Wednesday, May 23, 2012

The Amazing EventProxy

Recently at work (as these posts usually come), I've been tasked with handling loading our entire framework (after downloading it from a remote source), and executing everything in a way that let's us administrate it.  I've been delving into the entire AppDomain paradigm which was plenty fun to deal with in the 70-536, but I haven't really touched it (or read on it) in about five years.

That being said, when working with AppDomain's, you have to make sure that the objects you're using can remote across to other AppDomain's correctly -- and by doing so, the easiest method is generally to derive the classes in the calls from MarshalByRefObject.  Pretty easy, huh?  Almost.

There is one caveat to this -- if you want to access an event on your cross-domain object, it requires your class to be Serializable or also be derived from MarshalByRefObject.  Still pretty simple, right?  Mostly -- but what if you have a control or user interface element that is already derived from something else?  Something that shouldn't be serialized at all...  In my case, it is a ViewModel.

After much deliberation, the smartest idea was to create a proxy -- pretty cool and easy, right?  Almost.  The only problem is that if I hard-coded the proxy, we'd be stuck with constantly updating the proxy for each and every object.  Some of our calls are just a simple EventHandler<EventArgs>, but some of our calls are more complicated EventHandler<MakesYourMindExplodeFromAnotherAppDomainEventArgs>.  How could I possibly allow this level of flexibility...?

Enter, the EventProxy:

    public class EventProxy<T, Args> : MarshalByRefObject
        where Args : EventArgs
        public event EventHandler<Args> EventOccurred;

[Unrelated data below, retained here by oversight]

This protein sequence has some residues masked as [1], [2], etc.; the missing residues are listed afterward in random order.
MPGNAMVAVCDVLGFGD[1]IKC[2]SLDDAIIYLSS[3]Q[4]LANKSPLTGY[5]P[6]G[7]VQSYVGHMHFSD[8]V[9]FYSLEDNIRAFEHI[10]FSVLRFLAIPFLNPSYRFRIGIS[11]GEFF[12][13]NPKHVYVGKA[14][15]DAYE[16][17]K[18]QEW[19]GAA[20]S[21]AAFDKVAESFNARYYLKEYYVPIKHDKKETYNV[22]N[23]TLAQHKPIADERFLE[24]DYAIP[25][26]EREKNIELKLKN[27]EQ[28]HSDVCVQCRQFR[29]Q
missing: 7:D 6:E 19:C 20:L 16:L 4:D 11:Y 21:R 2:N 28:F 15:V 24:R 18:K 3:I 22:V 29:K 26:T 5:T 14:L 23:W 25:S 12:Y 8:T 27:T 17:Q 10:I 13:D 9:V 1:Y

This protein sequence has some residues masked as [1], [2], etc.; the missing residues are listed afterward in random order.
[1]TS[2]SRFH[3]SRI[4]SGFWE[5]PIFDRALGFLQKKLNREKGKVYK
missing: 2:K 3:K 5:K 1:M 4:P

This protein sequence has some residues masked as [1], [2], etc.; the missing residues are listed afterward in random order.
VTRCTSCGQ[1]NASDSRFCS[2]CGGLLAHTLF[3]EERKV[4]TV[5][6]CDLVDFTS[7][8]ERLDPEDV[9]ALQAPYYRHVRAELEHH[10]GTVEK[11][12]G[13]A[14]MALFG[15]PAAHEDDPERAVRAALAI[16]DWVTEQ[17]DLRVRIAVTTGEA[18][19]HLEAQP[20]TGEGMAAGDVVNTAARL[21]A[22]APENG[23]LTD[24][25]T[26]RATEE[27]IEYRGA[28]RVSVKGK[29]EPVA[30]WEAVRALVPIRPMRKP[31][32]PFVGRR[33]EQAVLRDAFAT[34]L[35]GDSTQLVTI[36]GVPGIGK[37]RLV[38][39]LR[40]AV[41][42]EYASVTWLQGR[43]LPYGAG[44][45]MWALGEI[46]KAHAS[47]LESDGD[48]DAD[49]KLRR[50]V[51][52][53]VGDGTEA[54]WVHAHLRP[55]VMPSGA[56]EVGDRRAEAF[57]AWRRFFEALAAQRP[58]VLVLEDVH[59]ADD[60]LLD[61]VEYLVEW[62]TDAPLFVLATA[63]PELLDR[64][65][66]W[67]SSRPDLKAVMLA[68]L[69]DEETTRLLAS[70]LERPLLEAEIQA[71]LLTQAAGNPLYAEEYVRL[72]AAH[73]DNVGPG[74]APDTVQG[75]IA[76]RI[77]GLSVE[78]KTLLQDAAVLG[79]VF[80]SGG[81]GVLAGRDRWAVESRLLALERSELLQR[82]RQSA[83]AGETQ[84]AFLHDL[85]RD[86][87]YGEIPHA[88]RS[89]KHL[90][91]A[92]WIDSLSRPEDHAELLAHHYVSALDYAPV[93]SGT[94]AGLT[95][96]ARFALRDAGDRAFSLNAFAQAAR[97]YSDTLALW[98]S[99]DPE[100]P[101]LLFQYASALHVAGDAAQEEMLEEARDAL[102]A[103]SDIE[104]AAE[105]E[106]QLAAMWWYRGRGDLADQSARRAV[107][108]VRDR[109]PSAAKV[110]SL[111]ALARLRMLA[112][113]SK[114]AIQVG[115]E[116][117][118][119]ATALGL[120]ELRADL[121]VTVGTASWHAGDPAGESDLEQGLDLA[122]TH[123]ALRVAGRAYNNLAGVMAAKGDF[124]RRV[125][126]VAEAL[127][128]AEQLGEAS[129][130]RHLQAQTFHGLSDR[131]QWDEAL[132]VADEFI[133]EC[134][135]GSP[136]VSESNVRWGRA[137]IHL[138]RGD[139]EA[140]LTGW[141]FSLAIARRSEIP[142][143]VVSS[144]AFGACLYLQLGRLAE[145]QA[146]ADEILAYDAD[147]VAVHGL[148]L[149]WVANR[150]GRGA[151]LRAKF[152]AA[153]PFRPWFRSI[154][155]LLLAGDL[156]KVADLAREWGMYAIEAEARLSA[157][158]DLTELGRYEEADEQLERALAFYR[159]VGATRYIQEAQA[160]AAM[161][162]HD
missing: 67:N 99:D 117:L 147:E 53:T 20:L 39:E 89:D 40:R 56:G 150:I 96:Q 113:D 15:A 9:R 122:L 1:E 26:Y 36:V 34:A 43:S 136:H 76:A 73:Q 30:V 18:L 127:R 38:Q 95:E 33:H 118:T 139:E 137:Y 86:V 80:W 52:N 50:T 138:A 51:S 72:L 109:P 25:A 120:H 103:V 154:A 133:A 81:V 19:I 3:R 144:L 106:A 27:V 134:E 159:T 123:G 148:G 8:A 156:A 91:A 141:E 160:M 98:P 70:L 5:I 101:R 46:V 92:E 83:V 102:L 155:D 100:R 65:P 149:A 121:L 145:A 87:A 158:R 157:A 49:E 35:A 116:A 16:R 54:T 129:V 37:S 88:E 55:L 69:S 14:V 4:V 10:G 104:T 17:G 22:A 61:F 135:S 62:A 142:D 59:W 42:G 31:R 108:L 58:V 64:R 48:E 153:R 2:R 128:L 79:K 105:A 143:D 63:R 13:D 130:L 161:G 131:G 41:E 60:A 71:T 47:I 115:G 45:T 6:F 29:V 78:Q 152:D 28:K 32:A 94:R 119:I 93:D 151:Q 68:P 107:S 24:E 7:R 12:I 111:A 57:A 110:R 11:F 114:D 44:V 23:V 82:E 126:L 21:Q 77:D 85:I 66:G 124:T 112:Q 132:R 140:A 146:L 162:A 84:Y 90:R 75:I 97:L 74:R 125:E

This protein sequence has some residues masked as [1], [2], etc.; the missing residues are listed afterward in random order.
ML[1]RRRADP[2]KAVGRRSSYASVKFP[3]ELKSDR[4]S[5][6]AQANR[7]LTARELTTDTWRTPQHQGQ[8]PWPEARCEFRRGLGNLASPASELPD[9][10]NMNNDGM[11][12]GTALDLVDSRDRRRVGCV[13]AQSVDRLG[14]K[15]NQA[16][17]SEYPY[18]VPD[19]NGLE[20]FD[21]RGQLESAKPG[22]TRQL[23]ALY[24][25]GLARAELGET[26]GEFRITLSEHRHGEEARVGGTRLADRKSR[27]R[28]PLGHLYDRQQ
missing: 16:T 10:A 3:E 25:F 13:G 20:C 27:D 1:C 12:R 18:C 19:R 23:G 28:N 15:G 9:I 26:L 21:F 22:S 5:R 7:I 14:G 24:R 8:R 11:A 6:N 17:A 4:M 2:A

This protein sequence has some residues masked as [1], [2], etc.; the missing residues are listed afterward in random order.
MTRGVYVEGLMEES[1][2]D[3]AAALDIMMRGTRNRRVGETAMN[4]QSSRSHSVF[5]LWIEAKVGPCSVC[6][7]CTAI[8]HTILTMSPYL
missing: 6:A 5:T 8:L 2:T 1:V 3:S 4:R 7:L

public EventProxy(T instance, string eventName)
            EventInfo eventOccurred = typeof(T).GetEvent(eventName);
            if (eventOccurred != null)
                MethodInfo onEventOccurred = this.GetType().GetMethod("OnEventOccurred", BindingFlags.NonPublic | BindingFlags.Instance);

                Delegate handler = Delegate.CreateDelegate(eventOccurred.EventHandlerType, this, onEventOccurred);

                eventOccurred.AddEventHandler(instance, handler);

        private void OnEventOccurred(object sender, Args e)
            if (EventOccurred != null)
                EventOccurred.Invoke(sender, e);

It is incredibly simple.

It's also important to note that this needs to be an assembly that both AppDomains reference.

For my ViewModel's, I'm adding it as such:

   EventProxy<CrossDomainObject, EventArgs<string>> Proxy = new EventProxy<CrossDomainObject, EventArgs<string>>(MyCrossDomainObject, "StatusUpdated");
   Proxy.EventOccurred += (sender, e) => { Status = e.Value };

In this example, CrossDomainObject is my CrossDomainObject class, wherein MyCrossDomainObject is the instance of that class.  The EventArgs<string> is a generic EventArgs that takes a string.  From there, I just update my status in the ViewModel, without any issues of the SerializationException.

There are a few safe-guards that would help make sure the EventProxy doesn't blow up and Exception out to hell, but it's a good start for someone to build on top of.

Thursday, May 17, 2012

DependencyProperty vs. INotifyPropertyChanged

I've been developing UI components for work and I've noticed a lot of shift and use between DependencyProperty and implementing the INotifyPropertyChanged interface.  When and why do we use this? 

The simplest answer is that DependencyProperty is a lot more heavyweight than INotifyPropertyChanged.  Primarily, you'll see DependencyProperty much more useful for UI components and binding, rather than on the ViewModel.  Why is this?

Simply put, implementing INotifyPropertyChanged will not allow you to style or template your control off the bat.  While there are other ways to get around this, it's a bit more of a pain and why make your life painful when you can make it simple and easy?

DependencyProperty, on the other hand, will allow you to do just that.  If you implement a Gauge control, for example, and then have it so that a specific element on the Gauge has a certain color, you won't be able to put a global style on this with INotifyPropertyChanged.  DependencyProperty will register it immediately and you're good to go.

I think it really boils down to two cases.

  1. For UI control development and tight-coupling, use DependencyProperty.
  2. For everything else (when serialization is necessary) use INotifyPropertyChanged.
That being said, there is one caveat -- writing the DependencyProperty in a ViewModel is a hell of a lot easier and quicker for updating things.  Using the "propdp" snippet in Visual Studio makes coding them a breeze.